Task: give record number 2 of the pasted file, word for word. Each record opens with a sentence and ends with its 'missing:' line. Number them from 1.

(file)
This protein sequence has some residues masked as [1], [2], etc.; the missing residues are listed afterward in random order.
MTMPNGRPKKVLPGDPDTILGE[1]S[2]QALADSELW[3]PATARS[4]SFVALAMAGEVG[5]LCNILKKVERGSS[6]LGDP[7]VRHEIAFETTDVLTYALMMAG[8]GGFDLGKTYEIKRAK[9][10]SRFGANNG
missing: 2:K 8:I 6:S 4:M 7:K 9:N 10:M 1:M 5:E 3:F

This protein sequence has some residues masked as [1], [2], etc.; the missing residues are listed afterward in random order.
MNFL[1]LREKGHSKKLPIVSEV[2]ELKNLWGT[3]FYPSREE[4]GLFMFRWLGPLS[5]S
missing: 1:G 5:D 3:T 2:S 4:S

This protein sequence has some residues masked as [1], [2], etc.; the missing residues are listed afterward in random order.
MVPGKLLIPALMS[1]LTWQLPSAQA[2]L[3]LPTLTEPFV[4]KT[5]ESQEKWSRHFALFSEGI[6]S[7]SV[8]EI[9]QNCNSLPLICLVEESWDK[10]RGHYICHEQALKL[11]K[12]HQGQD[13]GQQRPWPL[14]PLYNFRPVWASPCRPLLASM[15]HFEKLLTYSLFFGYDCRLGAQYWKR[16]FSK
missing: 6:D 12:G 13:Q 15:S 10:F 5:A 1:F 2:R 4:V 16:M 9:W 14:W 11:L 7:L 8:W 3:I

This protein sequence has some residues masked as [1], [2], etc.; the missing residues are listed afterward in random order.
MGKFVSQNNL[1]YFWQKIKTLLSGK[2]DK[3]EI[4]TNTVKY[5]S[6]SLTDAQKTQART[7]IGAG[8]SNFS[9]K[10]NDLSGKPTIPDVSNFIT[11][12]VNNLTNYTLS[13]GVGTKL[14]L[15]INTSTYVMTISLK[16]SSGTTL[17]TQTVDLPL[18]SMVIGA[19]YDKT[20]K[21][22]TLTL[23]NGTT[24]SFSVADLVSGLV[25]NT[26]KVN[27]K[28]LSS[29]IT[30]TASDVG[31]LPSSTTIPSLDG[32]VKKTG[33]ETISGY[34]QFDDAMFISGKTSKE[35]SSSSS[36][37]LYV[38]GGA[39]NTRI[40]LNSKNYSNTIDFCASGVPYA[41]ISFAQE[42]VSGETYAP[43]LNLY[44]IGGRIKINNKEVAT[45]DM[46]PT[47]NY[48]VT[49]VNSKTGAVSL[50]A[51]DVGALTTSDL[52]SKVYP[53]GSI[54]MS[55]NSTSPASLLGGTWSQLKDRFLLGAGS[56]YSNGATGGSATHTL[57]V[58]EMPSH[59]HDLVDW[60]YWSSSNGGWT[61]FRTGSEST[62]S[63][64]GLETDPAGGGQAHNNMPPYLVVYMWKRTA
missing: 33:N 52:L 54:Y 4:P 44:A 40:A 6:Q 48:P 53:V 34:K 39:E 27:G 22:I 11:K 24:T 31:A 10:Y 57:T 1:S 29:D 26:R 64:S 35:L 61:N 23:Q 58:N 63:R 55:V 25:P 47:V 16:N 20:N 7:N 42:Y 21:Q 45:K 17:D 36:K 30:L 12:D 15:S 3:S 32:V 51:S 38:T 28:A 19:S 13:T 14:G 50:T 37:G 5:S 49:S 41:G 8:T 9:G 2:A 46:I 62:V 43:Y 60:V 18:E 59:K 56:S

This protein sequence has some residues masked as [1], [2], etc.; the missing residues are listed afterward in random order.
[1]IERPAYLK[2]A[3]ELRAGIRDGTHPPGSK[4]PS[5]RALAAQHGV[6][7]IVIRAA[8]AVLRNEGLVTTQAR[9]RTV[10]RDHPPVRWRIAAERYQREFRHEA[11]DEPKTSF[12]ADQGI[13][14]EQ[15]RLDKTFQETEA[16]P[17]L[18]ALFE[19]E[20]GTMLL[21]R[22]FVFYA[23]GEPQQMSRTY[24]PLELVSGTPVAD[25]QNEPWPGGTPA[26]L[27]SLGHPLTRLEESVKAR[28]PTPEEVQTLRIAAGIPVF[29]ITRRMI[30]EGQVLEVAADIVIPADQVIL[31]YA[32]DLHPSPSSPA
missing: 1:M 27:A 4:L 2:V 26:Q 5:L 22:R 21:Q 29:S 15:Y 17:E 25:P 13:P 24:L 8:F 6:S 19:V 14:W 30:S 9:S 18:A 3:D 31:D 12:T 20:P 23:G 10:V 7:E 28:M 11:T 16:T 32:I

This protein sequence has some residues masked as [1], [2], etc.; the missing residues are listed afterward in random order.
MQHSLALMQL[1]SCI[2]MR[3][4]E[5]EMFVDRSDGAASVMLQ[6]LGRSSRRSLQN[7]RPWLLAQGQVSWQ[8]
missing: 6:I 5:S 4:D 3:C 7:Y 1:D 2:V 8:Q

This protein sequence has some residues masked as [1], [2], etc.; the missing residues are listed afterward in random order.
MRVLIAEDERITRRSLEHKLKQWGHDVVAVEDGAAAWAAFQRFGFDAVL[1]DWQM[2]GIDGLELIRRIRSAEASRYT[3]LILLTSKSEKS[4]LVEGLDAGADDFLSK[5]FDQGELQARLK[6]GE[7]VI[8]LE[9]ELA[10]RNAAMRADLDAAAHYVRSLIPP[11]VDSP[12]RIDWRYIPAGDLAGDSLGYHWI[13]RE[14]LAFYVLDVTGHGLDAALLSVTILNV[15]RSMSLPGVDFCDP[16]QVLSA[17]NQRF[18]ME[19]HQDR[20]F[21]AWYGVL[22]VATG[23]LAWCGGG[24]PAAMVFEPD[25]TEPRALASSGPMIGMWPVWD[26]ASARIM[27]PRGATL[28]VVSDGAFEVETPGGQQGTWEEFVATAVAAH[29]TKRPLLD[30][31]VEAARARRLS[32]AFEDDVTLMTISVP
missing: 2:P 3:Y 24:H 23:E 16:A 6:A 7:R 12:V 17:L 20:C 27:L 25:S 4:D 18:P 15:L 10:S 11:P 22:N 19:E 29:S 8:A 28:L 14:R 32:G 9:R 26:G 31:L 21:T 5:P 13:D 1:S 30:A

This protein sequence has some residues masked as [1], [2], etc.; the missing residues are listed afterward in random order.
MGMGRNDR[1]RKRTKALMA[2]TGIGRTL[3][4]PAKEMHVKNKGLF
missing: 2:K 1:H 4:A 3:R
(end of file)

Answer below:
This protein sequence has some residues masked as [1], [2], etc.; the missing residues are listed afterward in random order.
MNFL[1]LREKGHSKKLPIVSEV[2]ELKNLWGT[3]FYPSREE[4]GLFMFRWLGPLS[5]S
missing: 1:G 5:D 3:T 2:S 4:S